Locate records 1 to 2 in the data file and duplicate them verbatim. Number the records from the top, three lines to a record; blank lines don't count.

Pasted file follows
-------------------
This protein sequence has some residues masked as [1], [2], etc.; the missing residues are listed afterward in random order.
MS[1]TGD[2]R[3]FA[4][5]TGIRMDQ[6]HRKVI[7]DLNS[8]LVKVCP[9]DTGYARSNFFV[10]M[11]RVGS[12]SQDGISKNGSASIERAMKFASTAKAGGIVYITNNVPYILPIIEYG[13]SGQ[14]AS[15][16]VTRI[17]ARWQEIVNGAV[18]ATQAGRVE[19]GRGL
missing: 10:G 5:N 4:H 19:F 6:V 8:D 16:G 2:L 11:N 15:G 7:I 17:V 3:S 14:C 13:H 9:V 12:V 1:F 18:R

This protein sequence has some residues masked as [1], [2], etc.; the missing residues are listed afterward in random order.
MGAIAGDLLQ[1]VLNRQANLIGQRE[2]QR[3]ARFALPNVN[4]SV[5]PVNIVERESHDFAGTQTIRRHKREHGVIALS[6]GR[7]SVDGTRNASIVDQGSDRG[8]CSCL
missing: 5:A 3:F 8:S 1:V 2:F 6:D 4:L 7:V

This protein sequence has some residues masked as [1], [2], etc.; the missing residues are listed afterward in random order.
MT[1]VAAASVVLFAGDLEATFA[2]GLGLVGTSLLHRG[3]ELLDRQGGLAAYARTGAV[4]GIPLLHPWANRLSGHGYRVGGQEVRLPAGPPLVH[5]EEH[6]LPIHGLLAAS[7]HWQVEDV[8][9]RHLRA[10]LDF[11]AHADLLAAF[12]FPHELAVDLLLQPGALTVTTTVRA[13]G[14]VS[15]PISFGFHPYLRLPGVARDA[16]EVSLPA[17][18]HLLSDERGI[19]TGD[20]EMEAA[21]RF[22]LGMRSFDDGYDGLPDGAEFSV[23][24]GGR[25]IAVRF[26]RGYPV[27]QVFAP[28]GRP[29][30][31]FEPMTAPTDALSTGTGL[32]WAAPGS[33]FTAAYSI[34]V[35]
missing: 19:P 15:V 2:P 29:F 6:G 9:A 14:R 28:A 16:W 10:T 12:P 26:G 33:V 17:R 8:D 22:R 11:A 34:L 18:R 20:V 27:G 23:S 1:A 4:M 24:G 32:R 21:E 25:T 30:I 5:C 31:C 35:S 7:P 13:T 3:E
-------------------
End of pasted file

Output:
This protein sequence has some residues masked as [1], [2], etc.; the missing residues are listed afterward in random order.
MS[1]TGD[2]R[3]FA[4][5]TGIRMDQ[6]HRKVI[7]DLNS[8]LVKVCP[9]DTGYARSNFFV[10]M[11]RVGS[12]SQDGISKNGSASIERAMKFASTAKAGGIVYITNNVPYILPIIEYG[13]SGQ[14]AS[15][16]VTRI[17]ARWQEIVNGAV[18]ATQAGRVE[19]GRGL
missing: 10:G 5:N 4:H 19:F 6:V 8:D 16:G 2:L 11:N 15:G 7:I 17:V 3:S 14:C 13:H 9:V 12:V 1:F 18:R

This protein sequence has some residues masked as [1], [2], etc.; the missing residues are listed afterward in random order.
MGAIAGDLLQ[1]VLNRQANLIGQRE[2]QR[3]ARFALPNVN[4]SV[5]PVNIVERESHDFAGTQTIRRHKREHGVIALS[6]GR[7]SVDGTRNASIVDQGSDRG[8]CSCL
missing: 5:A 3:F 8:S 1:V 2:F 6:D 4:L 7:V